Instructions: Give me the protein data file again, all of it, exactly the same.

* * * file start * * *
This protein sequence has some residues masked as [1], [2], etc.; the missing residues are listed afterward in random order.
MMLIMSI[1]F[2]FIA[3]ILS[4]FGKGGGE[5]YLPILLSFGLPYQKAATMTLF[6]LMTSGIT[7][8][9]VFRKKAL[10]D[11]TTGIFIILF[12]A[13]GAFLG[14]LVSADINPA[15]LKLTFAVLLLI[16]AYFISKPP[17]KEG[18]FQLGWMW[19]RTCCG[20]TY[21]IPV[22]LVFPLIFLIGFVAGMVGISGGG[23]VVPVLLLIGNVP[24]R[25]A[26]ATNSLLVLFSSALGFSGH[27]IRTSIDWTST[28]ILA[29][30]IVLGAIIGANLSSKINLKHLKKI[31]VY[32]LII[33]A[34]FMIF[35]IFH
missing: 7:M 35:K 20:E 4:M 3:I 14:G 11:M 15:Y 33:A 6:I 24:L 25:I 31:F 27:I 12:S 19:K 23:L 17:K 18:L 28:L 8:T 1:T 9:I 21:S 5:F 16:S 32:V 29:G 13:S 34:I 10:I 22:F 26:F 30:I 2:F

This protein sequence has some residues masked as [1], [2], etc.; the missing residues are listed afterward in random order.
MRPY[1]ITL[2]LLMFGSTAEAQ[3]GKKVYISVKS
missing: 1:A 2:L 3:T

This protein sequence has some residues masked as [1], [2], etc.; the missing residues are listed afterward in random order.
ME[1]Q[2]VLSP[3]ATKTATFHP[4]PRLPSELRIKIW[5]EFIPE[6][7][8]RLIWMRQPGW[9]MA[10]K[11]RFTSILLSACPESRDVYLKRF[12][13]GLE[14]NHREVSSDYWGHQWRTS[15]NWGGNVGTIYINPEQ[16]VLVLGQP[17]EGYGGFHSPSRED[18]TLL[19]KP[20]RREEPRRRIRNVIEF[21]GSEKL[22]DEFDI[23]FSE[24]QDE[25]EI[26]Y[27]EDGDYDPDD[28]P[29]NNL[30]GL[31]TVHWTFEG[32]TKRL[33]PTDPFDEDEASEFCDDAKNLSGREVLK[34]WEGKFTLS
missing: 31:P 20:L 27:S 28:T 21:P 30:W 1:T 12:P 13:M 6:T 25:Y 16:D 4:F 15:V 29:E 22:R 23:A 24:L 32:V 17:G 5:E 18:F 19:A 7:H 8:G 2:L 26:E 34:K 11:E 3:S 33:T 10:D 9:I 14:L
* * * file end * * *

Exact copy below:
This protein sequence has some residues masked as [1], [2], etc.; the missing residues are listed afterward in random order.
MMLIMSI[1]F[2]FIA[3]ILS[4]FGKGGGE[5]YLPILLSFGLPYQKAATMTLF[6]LMTSGIT[7][8][9]VFRKKAL[10]D[11]TTGIFIILF[12]A[13]GAFLG[14]LVSADINPA[15]LKLTFAVLLLI[16]AYFISKPP[17]KEG[18]FQLGWMW[19]RTCCG[20]TY[21]IPV[22]LVFPLIFLIGFVAGMVGISGGG[23]VVPVLLLIGNVP[24]R[25]A[26]ATNSLLVLFSSALGFSGH[27]IRTSIDWTST[28]ILA[29][30]IVLGAIIGANLSSKINLKHLKKI[31]VY[32]LII[33]A[34]FMIF[35]IFH
missing: 7:M 35:K 20:E 4:M 3:I 14:G 11:M 15:Y 33:A 6:I 24:L 25:I 31:F 27:I 12:S 19:K 23:L 17:K 18:L 28:L 8:T 1:T 9:I 21:S 5:F 16:S 32:V 29:G 13:S 34:I 10:I 22:F 26:F 30:I 2:F

This protein sequence has some residues masked as [1], [2], etc.; the missing residues are listed afterward in random order.
MRPY[1]ITL[2]LLMFGSTAEAQ[3]GKKVYISVKS
missing: 1:A 2:L 3:T

This protein sequence has some residues masked as [1], [2], etc.; the missing residues are listed afterward in random order.
ME[1]Q[2]VLSP[3]ATKTATFHP[4]PRLPSELRIKIW[5]EFIPE[6][7][8]RLIWMRQPGW[9]MA[10]K[11]RFTSILLSACPESRDVYLKRF[12][13]GLE[14]NHREVSSDYWGHQWRTS[15]NWGGNVGTIYINPEQ[16]VLVLGQP[17]EGYGGFHSPSRED[18]TLL[19]KP[20]RREEPRRRIRNVIEF[21]GSEKL[22]DEFDI[23]FSE[24]QDE[25]EI[26]Y[27]EDGDYDPDD[28]P[29]NNL[30]GL[31]TVHWTFEG[32]TKRL[33]PTDPFDEDEASEFCDDAKNLSGREVLK[34]WEGKFTLS
missing: 31:P 20:L 27:S 28:T 21:P 30:W 1:T 12:P 13:M 6:T 25:Y 16:D 4:F 15:V 29:E 22:R 23:A 24:L 32:V 17:G 5:E 18:F 19:A 7:H 8:G 2:L 26:E 34:K 11:E 3:S 33:T 10:D 9:I 14:L